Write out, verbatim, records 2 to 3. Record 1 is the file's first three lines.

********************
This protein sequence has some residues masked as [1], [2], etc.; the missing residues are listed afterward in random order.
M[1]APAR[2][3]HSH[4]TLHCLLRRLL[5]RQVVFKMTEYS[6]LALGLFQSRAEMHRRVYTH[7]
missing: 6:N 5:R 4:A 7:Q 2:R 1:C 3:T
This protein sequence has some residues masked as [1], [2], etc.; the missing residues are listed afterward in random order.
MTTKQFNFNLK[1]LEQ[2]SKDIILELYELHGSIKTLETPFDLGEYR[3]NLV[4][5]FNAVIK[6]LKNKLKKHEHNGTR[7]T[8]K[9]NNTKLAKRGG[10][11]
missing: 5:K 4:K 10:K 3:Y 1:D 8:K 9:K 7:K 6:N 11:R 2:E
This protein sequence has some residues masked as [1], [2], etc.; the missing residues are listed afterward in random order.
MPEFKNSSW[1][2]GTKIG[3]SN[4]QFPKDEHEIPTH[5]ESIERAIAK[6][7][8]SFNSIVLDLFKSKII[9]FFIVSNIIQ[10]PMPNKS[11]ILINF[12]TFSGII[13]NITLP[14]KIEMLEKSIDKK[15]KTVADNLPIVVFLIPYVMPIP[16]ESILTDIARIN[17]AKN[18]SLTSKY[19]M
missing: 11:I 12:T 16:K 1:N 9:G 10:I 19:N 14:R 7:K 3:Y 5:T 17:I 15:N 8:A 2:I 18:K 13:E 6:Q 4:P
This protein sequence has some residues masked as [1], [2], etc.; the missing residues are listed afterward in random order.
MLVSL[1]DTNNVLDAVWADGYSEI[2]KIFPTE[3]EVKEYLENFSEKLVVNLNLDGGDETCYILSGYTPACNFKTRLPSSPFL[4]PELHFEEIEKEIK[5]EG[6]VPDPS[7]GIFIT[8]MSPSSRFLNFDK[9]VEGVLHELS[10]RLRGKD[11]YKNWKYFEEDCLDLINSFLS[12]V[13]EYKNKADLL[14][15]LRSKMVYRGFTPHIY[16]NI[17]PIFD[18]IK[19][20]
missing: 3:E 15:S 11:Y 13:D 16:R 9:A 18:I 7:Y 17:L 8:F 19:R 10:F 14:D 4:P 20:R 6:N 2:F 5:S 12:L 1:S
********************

This protein sequence has some residues masked as [1], [2], etc.; the missing residues are listed afterward in random order.
MTTKQFNFNLK[1]LEQ[2]SKDIILELYELHGSIKTLETPFDLGEYR[3]NLV[4][5]FNAVIK[6]LKNKLKKHEHNGTR[7]T[8]K[9]NNTKLAKRGG[10][11]
missing: 5:K 4:K 10:K 3:Y 1:D 8:K 9:K 7:K 6:N 11:R 2:E
This protein sequence has some residues masked as [1], [2], etc.; the missing residues are listed afterward in random order.
MPEFKNSSW[1][2]GTKIG[3]SN[4]QFPKDEHEIPTH[5]ESIERAIAK[6][7][8]SFNSIVLDLFKSKII[9]FFIVSNIIQ[10]PMPNKS[11]ILINF[12]TFSGII[13]NITLP[14]KIEMLEKSIDKK[15]KTVADNLPIVVFLIPYVMPIP[16]ESILTDIARIN[17]AKN[18]SLTSKY[19]M
missing: 11:I 12:T 16:K 1:N 9:G 10:I 19:N 14:R 7:K 3:Y 5:T 17:I 15:N 8:A 2:I 18:K 13:E 6:Q 4:P